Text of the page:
Without giving too much away, the scifi elements of this series are very well done and set this series apart. There are time travel elements, supernatural powers, inventions ahead of their time like the aforementioned rocket and even sodding motorcycles! This often deals with Brisco's theme of "The coming thing." There are some inventions or actions that are common in our time like drive-throughs and the good cop bad cop interrogation trick. Usually I find this to be annoying, but for the most part it works quite well here. Although the Elvis type sheriff in one episode honestly got on my nerves.

I don't wish to spoil too much in case you're interested in watching this series, so I'll just say that it keeps a darned good balance of all the elements.
Campbell himself said "Basically this show is about the turn of the century, when the Old West met the Industrial Era. Cowboys still chew tobacco and ride the range and states are still territories but, over the horizon, is the onset of electricity, the first autos and telephones. Brisco is in the middle of a transition from the past to the future."

The speed in which the episodes were written and filmed honestly astound me. According to Wikipedia "Cuse described long hours writing the show, including several overnight sessions. Each episode of Brisco was filmed in seven days, so the turn-around time for scripts was one week." That's amazing! Considering the level of quality of actors, cinematography, special effects, stunts and props that were implemented I half expect someone made use of black magic to get this stuff done.

The series pays a great deal of homage and spirit of old serials from the 1930's and I noticed it had a bit of an Indiana Jones feel to it. Funny I should think that, because two of the people involved in the creation of Indiana Jones and the Last Crusade were specifically recruited to help with this series! You can sense a lot of the charm and spirit here which makes it that much more of a blast to watch.

While very close to campy, I was quite surprised to see that on occasion it can have very real drama. The comedic tone makes it difficult to see the serious moments coming, which completely blindside you. This isn't so much of a vicious tone shift as it is good story writing with a dramatic tone shift. I've never seen a show more goofy that I was able to take more seriously.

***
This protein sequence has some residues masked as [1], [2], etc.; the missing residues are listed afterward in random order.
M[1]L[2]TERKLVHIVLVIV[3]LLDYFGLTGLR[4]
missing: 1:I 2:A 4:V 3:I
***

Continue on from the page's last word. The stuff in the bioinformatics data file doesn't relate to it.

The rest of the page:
Bit of spoiler here, but I first saw just what kind of drama they were capable of early on when Brisco was lying on the floor, bleeding from a nasty gunshot wound from Bly and Bowler comes in, sees his state and begins singing Amazing Grace. I didn't get teary eyed, but wow did I realize just how much weight was being thrown about in this series.

In conclusion, I highly recommend this series to anyone who's interested in Weird West, Steampunk, action adventure, comedy, or just plain want a good show to enjoy by themselves or with family. I have trouble saying enough good things about this series. It's all just so much... fun! With all the crap TV floating around today, you owe it to yourself to see something good.

Sunday, April 6, 2014

Weird West: An Untapped Goldmine

It's no secret that the Wild West genre in fiction and real life history is one of the most interesting and beloved things to have taken place within this world. The idea of cowboys defeating evil bandits, searching for lost gold, dealing with rampaging natives or cleaning up a corrupt justice system on the fringes of society holds an almost magical element. There is something inherently enticing about free men on the frontier with cobalt revolvers, big singe shot Sharps rifles and rapid fire lever action rifles fighting in the pine forests to the open prairie.

The cultural love for this concept hasn't been limited to just Americans alone, as other cultures have found it of interest as well. Many people of Japan have found a great love of Western style music, dress and wide open freedom in their hearts. I found my own spirit warmed when reading this article in particular: